The highpoint of his career, and of the exhibition, comes with the late paintings made in 1975-76. Called 'Paintings for the Sun', they are in a series owned by the County Council, Ehrwald, Austria. Works such as That Narrow Zone of Life (1976), introduce a philosophical element previously lacking within his art. The dark expanse of the painting contains a small sun or star surrounded by the planets in their orbits-at once fragile and miraculous in their journey through the chill reaches of space.

Cash-Dollar-Cash 1976
original ball-point drawing,
275 x 210 mm.

The Paintings for the Sun give an apocalyptic view of the world and of the fate of man. in many ways they are depressing and bitter works in terms of ideas. Solar Explosion (1976) underlines the precarious nature of life as we know it and the certainty of ultimate extinction. Human affairs take on a puny and tentative aspect from Gopas's astronomical perspective.

In such paintings Gopas allows the texture of canvas and the staining of paint to do the work. There is a new economy of means; a concentration on essentials that is surprising and totally persuasive. And then come the words. Like Colin McCahon before him, and like Blake, Gopas finds in the written word a necessary tool to convey part of his message.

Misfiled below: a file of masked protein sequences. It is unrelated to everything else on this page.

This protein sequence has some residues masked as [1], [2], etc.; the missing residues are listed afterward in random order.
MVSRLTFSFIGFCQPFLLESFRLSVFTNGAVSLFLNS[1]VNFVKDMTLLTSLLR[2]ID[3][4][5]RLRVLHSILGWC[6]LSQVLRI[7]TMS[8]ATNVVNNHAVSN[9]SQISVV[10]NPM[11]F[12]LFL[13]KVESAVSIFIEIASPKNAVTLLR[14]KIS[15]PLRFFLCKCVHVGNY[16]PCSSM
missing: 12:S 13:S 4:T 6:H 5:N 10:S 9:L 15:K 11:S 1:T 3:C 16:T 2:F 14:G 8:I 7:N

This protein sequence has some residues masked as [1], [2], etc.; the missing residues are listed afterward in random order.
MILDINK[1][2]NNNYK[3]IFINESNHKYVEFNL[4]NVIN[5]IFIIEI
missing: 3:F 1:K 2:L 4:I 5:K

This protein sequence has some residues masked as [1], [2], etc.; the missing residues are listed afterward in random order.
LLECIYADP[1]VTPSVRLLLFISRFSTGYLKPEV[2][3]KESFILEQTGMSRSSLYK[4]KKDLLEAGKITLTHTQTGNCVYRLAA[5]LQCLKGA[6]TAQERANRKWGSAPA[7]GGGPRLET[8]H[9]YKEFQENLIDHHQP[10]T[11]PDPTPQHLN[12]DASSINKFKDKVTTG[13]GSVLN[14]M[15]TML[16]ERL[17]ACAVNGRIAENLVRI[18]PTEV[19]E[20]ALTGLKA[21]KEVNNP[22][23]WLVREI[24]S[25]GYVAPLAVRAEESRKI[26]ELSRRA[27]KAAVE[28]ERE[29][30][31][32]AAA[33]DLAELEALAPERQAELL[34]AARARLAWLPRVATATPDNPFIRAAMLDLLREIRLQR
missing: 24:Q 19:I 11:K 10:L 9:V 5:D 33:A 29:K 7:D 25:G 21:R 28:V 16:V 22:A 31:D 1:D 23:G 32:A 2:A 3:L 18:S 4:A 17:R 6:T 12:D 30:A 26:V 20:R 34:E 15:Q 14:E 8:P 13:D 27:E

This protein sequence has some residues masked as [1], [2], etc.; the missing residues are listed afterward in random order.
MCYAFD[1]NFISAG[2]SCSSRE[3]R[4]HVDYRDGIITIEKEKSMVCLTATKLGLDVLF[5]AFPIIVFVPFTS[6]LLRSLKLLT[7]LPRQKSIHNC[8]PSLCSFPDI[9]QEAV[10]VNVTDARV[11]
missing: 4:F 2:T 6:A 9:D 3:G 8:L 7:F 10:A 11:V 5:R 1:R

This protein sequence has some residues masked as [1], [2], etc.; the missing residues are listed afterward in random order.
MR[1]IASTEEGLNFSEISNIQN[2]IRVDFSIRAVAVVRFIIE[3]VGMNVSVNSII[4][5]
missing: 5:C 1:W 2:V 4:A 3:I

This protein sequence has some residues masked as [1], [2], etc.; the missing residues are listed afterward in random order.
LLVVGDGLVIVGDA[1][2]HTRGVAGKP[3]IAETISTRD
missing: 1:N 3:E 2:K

Dear Moon 1976
original ball-point
and coloured pencil drawing,
280 x 300 mm.

Self-Portrait as a Flea (1976) has lines of verse composed by Gopas that echo the lines of Blake's Songs of innocence and Experience. For example: 'Who is me/but a Flea/on the brow/of a Giant/'. In this work Gopas has painted the letters in irregular lines of printed lettering to one side of the painting.

Last of all, and most polemical, are the drawings such as I see, I See, (the Sun) (1976), Dear Moon (1976) and Cash-Dollar Cash. In these drawings Gopas combines diagrams, poems and drawn images to create individual and amazingly effective imagery. His debt to Leonardo da Vinci's scientific drawings is clear, as is his debt to Blake's illuminated books, but the end result is his own. His concern here with basic values, with life and death, with the ultimate value of art - e.g. Rembrandt Where Are You? (1976) - reveal a social conscience and moral philosophy rare in New Zealand art. It is tempting to compare him in this respect with Colin McCahon - making the necessary allowances.

Self-Portrait as a Flea 1976
PVA on hessian on ivoryboard,
430 x 380 mm.

At present Gopas is known mainly for his' early paintings. It is an important function of this exhibition to point out that it is with the late works that Gopas becomes an impressive artist. Finally a note should be made of the good quality of the catalogue that accompanies the show.

I See, I See (The Sun) 1976
carbon print, photograph,
paper collage, ball point,
275 x 400 mm

Colour photographs by John Crawford
Black-and-white photographs by Jane Dove